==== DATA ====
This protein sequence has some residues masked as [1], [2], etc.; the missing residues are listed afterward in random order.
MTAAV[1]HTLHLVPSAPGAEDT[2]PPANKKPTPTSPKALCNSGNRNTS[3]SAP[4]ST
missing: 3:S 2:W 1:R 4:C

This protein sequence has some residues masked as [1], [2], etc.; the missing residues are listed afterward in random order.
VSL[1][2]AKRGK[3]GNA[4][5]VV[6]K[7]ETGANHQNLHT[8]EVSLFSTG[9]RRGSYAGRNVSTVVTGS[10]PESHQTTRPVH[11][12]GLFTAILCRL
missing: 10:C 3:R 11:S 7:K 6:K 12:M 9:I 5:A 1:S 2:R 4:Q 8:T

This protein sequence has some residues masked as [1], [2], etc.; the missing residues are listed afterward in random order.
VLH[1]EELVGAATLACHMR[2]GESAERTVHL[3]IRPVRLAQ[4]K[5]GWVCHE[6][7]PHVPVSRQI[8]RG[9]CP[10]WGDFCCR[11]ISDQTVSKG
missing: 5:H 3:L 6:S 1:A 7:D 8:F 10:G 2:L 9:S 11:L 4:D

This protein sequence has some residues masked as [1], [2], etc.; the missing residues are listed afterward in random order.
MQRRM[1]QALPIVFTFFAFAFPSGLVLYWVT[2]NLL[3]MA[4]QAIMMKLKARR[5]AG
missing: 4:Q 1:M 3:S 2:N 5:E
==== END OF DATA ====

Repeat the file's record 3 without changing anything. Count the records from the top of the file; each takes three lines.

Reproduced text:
This protein sequence has some residues masked as [1], [2], etc.; the missing residues are listed afterward in random order.
VLH[1]EELVGAATLACHMR[2]GESAERTVHL[3]IRPVRLAQ[4]K[5]GWVCHE[6][7]PHVPVSRQI[8]RG[9]CP[10]WGDFCCR[11]ISDQTVSKG
missing: 5:H 3:L 6:S 1:A 7:D 8:F 10:G 2:L 9:S 11:L 4:D